April 30th, 2015

Meet Michelle Rawlings, her studio is situated in a cozy blue house in an industrial part of Dallas, Texas. Michelle’s art is personal and boundary-breaking, she takes images and themes that we scroll through and are inundated with on a daily basis, elevating them to the forefront of our consciousness. This former RISD grad currently has a show open in Houston at the Hello Project Gallery and is set to open a show in Warsaw, Poland this summer. 

1. What motifs do you find yourself currently exploring?

I’ve always been interested in imagery I find in magazines and sometimes online and I’ve never really been interested in taking my own pictures. Certain constants though are portraits of various people or images that have to do with really basic things like color, texture, and the history of painting. I really like images that look child-like, or images that are about a perversion or troublesome issue that has been diluted and accepted into society in some way. Right now, to me, my paintings feel like an Instagram feed, or a diary.

2. In our conversation you told me that one of your favorite things is to create work that surprises people closest to you, things they wouldn’t necessarily think you would create, when was the last time this happened?

I’ve been working with some imagery that had its origin in some glitches from my computer, and I think my friends were surprised by that.

3. Right now you have a show at the Hello Project Gallery in Houston, titled Impressionist Paintings depicting a series of digital glitches. Can you tell us how a bit about these came about?

Yeah so these were from a time when I was working on a PDF of my paintings on an old laptop and the images wouldn't load and somehow the glitches were combinations of multiple pages of my paintings together. So in one image you have all of these colors and bits of pieces of different paintings combined. It's also the digital patterns obviously but I think that they are made up of these modernist colors in my paintings rather than something else makes them feel different.

4. A lot of your canvases are very specific dimensions, why is this significant?

Because I am interested in found imagery, it is really important to me to duplicate the feeling of the image in terms of like what it’s original context might have been. For instance, if it’s square, it might have been from Instagram. Those type of dimensions are really important to me. I have this feel for how big an image should be. Every canvas is a different size even if they are in the same range they all retain the dimensions of the original image. Each painting I do is made in a completely different way.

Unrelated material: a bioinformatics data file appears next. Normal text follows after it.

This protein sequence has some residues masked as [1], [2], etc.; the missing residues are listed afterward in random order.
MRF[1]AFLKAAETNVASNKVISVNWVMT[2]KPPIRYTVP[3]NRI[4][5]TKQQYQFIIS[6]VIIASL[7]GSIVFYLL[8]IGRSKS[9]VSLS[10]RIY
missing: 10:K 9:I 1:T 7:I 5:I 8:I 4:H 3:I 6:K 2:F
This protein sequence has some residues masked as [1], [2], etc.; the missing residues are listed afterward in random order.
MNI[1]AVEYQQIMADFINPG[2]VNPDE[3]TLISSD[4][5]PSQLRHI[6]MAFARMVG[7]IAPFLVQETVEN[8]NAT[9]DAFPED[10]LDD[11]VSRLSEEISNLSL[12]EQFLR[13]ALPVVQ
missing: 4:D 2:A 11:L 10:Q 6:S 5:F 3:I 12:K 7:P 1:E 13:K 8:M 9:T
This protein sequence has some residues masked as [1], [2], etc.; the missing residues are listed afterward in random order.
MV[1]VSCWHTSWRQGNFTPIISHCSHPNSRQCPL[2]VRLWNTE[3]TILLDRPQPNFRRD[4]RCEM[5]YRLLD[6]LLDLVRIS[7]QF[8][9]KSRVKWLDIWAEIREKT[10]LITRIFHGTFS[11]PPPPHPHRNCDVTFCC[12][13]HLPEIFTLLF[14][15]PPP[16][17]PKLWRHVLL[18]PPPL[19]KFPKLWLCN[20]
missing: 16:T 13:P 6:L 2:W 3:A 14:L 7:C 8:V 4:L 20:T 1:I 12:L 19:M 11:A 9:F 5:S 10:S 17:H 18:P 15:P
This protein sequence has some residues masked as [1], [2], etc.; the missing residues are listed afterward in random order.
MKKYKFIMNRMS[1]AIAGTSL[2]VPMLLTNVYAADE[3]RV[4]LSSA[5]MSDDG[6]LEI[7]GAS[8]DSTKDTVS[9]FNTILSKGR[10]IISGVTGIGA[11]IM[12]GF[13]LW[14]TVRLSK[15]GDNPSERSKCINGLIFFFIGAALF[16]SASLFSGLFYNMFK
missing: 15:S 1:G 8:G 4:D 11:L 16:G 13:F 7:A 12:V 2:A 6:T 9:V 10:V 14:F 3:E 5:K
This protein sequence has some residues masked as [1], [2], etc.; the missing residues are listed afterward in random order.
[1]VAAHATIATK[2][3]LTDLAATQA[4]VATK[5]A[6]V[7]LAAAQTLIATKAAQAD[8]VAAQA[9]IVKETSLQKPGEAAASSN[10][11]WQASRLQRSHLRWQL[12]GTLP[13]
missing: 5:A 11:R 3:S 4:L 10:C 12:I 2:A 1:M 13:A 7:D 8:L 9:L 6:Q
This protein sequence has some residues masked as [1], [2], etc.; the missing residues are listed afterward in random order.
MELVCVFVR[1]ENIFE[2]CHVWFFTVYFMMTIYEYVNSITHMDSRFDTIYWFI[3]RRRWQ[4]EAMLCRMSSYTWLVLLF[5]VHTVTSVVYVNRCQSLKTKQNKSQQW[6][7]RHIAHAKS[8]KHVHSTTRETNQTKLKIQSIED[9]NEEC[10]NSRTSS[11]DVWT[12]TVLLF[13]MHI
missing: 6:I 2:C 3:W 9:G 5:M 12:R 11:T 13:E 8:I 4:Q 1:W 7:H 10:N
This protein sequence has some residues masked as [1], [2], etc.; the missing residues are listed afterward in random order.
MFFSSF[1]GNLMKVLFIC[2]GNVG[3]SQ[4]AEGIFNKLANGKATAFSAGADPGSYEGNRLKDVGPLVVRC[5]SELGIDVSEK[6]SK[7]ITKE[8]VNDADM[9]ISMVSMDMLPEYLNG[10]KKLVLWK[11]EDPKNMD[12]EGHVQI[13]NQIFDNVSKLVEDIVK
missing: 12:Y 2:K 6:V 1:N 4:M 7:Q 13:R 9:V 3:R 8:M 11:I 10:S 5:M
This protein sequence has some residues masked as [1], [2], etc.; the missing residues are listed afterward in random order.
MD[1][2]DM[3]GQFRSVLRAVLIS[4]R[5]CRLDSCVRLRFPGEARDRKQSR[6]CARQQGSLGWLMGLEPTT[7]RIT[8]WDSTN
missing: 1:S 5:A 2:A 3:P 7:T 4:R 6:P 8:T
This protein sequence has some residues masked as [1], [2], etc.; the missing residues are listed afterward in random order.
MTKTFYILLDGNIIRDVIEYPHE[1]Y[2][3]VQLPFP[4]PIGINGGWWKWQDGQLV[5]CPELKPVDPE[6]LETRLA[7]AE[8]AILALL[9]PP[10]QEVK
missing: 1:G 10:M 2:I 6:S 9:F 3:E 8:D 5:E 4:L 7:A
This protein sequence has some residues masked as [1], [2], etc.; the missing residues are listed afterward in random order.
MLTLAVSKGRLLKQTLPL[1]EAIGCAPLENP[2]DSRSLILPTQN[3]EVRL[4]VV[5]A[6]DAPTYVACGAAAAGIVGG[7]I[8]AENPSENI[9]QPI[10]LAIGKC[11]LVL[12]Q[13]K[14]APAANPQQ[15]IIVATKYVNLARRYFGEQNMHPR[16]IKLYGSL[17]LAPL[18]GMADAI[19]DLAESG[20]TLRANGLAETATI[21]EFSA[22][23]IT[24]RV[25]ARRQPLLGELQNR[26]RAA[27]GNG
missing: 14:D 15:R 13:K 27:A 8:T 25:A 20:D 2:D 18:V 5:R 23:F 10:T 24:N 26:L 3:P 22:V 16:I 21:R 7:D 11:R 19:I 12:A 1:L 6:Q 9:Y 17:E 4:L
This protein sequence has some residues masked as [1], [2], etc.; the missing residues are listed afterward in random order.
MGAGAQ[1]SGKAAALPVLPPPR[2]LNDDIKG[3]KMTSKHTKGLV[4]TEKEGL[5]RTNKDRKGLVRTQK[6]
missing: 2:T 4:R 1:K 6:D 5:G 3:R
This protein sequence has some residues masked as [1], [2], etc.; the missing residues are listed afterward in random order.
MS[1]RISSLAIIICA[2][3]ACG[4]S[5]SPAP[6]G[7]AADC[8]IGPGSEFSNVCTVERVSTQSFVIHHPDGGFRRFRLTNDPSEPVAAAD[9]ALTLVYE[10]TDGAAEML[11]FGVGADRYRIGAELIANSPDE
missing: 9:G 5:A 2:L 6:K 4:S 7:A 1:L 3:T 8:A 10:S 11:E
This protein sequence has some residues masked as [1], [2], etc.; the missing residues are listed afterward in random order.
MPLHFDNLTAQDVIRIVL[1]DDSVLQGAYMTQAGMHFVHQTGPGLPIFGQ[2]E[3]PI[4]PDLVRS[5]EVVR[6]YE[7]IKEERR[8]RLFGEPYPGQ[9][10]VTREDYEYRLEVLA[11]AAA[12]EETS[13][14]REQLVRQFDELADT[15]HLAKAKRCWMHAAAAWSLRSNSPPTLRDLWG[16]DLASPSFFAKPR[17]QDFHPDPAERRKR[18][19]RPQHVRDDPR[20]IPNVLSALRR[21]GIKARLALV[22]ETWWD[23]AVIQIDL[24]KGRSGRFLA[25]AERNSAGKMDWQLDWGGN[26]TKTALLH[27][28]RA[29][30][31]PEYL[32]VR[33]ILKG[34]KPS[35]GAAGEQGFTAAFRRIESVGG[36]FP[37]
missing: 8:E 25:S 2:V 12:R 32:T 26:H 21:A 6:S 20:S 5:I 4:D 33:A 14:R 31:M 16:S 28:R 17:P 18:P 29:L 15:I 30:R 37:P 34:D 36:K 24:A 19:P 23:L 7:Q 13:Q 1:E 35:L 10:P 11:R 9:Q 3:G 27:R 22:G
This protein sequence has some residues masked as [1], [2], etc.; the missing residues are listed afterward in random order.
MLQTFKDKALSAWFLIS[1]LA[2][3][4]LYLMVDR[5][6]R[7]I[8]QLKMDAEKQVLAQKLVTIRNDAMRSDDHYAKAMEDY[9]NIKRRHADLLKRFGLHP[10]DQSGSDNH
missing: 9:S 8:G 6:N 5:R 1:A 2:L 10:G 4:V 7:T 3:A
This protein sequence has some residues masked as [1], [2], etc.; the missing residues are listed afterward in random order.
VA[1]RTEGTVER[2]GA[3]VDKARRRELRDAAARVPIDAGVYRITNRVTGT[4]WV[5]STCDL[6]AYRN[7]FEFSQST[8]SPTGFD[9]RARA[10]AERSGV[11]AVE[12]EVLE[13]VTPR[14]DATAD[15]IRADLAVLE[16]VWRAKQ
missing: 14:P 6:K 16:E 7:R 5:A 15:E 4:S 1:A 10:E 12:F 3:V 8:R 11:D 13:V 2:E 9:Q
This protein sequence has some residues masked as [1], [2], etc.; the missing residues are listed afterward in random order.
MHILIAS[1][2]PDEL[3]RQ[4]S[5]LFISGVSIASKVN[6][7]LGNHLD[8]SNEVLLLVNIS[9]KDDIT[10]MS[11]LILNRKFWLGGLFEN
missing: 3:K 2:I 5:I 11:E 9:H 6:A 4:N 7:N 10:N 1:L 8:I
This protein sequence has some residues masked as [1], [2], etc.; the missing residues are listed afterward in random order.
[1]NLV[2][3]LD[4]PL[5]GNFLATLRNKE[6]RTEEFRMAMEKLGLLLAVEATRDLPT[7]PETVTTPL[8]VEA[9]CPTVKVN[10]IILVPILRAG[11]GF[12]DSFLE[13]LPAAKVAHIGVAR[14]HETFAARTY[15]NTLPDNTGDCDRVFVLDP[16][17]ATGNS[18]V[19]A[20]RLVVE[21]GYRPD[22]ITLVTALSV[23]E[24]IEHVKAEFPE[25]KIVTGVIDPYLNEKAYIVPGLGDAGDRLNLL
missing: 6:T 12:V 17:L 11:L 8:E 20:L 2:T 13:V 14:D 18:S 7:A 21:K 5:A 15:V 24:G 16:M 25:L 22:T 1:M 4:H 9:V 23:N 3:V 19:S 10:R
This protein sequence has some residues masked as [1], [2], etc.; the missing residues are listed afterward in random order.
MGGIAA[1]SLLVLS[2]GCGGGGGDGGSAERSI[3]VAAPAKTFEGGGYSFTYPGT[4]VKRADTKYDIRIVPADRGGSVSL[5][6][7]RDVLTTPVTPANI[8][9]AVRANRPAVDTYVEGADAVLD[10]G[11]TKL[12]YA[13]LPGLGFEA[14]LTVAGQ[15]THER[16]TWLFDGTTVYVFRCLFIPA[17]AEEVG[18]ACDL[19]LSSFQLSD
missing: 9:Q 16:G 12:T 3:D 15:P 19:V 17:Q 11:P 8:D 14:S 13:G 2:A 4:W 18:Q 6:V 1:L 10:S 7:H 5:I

5. You have created a series of textured and tonal canvases, what are the reference points for these?

Yeah these small monochrome paintings serve the purpose of just not having to be images at all. Sometimes I see a color that seems strange to me- These are the notations for that, a way to simply record a color within the larger body of images. 

6. How has the Internet and the seemingly infinite plethora of visual information influenced your practice?

I can’t say its influenced my practice because I just feel like it is my practice. I feel like that is how I give myself the liberty to do what I do and just feel like everything is mine, everything belongs to me. I have absolutely no ethical qualms with appropriating anything. I don’t even think of legal things because I believe an artist should be able to use whatever he or she needs to, so just out of principal I don’t let myself become inhibited by some vague fear or obligation. I am an artist, I can do whatever I want. There is a feeling of my practice being more about a collection of imagery that becomes personal to me, and becomes expressive through my appropriation of it. People today don’t use appropriation in the same way as when that term was first around: it’s not about being un-expressive and critical and subversive. Appropriation has this hopeful, positive feeling now- it feels like it’s about a longing for originality and subjective expression.